(1) LAND AND TAXES IN GEORGIA: After thinking about how some of Jesse's sons ended up living with or near their fathers-in-law, it occurred to me that Jesse himself may have done the same thing. His father, Jeffrey, died when Jesse was just 14, and Jesse lost his land to his brothers at age 20. So where would he go? Probably not to the brothers to whom he had lost his land, and Jesse had no aunts or uncles in the area.
The first time Jesse shows up in public records after losing his land in North Carolina is in Columbia County, Georgia, where he bought 50 acres of land from Thomas Moon. Witnessing the deed was Jesse Moon. As I researched local tax records and lottery drawings, I found that Jesse Beck was always located near various members of the Moon family. Could Thomas possibly be Jesse's father-in-law?
(2) NORTH CAROLINA BIBLE: I posted what I thought was a hopeless gesture on the Moon board, asking if anyone had any unmarried, unaccounted-for Sarah Moons, born in North Carolina around 1771. (I know this from the 1850 census where Sarah was listed as 79 years old, born in NC.) Karen Dale, one of the most generous, intuitive, tenacious researchers I've worked with, answered me, God bless her, with a copy from the Moon Bible, once owned by Edith Wertz, that lists Sarah Moon as the daughter of Thomas and Leucretia Moon, born on July 7, 1772 on Deep River in North Carolina. To her knowledge, no one has noted a marriage for Sarah before.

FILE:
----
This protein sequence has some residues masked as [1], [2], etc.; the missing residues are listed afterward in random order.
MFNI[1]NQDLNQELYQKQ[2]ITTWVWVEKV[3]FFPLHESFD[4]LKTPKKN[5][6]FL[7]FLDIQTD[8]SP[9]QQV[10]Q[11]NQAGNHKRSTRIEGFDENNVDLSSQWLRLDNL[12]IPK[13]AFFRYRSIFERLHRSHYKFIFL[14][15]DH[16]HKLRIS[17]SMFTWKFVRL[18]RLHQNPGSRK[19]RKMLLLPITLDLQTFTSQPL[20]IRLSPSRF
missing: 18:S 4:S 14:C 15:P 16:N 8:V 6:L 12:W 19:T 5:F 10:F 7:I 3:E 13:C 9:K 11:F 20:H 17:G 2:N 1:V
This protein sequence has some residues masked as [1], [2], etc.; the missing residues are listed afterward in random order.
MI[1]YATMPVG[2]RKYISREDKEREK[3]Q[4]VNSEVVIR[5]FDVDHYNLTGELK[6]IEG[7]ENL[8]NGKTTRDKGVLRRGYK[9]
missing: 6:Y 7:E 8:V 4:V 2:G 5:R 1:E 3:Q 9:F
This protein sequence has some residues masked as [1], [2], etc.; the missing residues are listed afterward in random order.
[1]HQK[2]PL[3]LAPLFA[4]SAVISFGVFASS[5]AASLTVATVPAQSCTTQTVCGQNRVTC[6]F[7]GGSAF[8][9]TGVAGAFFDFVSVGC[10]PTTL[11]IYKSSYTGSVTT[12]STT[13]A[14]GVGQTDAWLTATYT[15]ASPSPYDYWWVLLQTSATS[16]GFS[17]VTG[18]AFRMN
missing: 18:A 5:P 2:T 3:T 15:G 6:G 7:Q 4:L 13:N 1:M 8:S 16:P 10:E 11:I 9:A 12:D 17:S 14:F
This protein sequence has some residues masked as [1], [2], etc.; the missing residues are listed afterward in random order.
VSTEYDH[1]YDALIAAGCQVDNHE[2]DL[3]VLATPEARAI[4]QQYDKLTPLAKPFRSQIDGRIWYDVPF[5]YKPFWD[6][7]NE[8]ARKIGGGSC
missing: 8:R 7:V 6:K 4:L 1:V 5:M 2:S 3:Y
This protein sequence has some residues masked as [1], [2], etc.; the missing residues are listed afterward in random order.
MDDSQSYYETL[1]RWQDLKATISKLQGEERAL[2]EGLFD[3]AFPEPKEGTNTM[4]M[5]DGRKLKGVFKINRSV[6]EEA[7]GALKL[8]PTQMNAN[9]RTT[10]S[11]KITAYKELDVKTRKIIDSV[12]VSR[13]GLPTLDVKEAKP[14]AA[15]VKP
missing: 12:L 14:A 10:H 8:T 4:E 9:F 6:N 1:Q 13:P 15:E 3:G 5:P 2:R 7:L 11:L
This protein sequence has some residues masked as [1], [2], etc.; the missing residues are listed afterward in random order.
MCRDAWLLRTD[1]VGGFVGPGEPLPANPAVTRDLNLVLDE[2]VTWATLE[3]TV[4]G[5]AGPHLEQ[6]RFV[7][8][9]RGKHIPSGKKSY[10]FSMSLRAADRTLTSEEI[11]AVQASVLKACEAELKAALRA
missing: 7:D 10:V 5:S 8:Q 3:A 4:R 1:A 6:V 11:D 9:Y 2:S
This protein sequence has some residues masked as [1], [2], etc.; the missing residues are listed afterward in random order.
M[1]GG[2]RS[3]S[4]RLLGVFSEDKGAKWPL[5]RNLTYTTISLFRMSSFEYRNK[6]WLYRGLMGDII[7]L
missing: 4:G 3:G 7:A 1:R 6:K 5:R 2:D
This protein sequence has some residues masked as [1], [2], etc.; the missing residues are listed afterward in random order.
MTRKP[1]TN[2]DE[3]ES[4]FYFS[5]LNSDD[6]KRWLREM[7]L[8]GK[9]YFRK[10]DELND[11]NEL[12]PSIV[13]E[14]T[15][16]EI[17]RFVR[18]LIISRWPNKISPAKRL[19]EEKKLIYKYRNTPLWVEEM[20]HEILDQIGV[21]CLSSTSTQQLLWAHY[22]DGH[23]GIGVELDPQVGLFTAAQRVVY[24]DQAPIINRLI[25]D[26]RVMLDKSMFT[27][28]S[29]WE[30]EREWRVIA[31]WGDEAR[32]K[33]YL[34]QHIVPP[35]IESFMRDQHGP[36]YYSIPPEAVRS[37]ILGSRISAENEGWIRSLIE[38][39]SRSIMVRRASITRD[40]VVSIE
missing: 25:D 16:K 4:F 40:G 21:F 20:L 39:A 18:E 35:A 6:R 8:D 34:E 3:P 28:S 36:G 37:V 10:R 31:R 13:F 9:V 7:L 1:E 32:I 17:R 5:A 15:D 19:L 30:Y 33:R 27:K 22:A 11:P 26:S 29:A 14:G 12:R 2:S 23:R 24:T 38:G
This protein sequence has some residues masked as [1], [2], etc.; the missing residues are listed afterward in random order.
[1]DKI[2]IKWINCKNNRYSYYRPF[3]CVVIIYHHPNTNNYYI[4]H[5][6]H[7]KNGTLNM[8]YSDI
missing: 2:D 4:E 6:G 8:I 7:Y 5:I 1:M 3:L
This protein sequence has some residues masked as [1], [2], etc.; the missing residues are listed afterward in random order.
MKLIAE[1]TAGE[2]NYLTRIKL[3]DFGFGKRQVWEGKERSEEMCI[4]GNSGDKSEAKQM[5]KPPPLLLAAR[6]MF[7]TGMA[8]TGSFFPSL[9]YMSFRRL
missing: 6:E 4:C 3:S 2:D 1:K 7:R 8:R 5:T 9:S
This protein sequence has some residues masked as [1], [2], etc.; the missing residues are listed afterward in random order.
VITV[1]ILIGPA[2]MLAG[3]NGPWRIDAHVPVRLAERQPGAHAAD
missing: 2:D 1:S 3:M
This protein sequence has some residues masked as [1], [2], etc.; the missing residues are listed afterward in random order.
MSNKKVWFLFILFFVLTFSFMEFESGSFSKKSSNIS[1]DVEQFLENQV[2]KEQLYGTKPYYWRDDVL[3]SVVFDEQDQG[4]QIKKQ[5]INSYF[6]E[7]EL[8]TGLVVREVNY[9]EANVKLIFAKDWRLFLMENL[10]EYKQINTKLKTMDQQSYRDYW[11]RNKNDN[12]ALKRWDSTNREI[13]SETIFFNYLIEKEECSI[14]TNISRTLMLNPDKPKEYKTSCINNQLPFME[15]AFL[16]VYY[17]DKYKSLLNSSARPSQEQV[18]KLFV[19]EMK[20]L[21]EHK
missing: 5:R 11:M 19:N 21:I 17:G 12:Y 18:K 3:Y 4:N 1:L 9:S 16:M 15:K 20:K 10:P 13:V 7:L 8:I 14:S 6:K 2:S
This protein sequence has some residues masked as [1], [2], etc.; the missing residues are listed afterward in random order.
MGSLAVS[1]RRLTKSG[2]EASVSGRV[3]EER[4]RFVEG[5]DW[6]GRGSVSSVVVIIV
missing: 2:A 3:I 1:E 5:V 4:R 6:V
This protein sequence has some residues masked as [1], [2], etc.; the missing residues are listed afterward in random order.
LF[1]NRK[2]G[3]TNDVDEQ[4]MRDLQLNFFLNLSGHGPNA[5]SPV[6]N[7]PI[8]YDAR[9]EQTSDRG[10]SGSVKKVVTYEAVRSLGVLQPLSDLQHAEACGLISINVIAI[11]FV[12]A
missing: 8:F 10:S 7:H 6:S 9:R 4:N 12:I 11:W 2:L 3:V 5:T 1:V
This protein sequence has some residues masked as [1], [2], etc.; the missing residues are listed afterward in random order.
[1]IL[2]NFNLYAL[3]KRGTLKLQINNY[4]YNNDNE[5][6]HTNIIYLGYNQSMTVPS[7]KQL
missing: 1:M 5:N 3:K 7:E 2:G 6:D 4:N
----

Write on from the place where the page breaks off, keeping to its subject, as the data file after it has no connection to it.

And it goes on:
(3) GIVEN NAMES: The next thing Karen and I discussed were the common occurrences of names between Sarah's Moon family and her own sons: John, William, Jesse Jr., James, Jeffrey and Edom.
(a) Sarah's grandfather was John Moon; I don't think Jesse would name his son for the brother who sued him.
(b) Sarah's uncle was James Moon.
(c) Sarah's brother was Edom. This is the name that caught us all along, since it is uncommon, and Jesse Beck and Sarah lived near Edom Moon, showed up to pay taxes together and drew for land lotteries at the same time.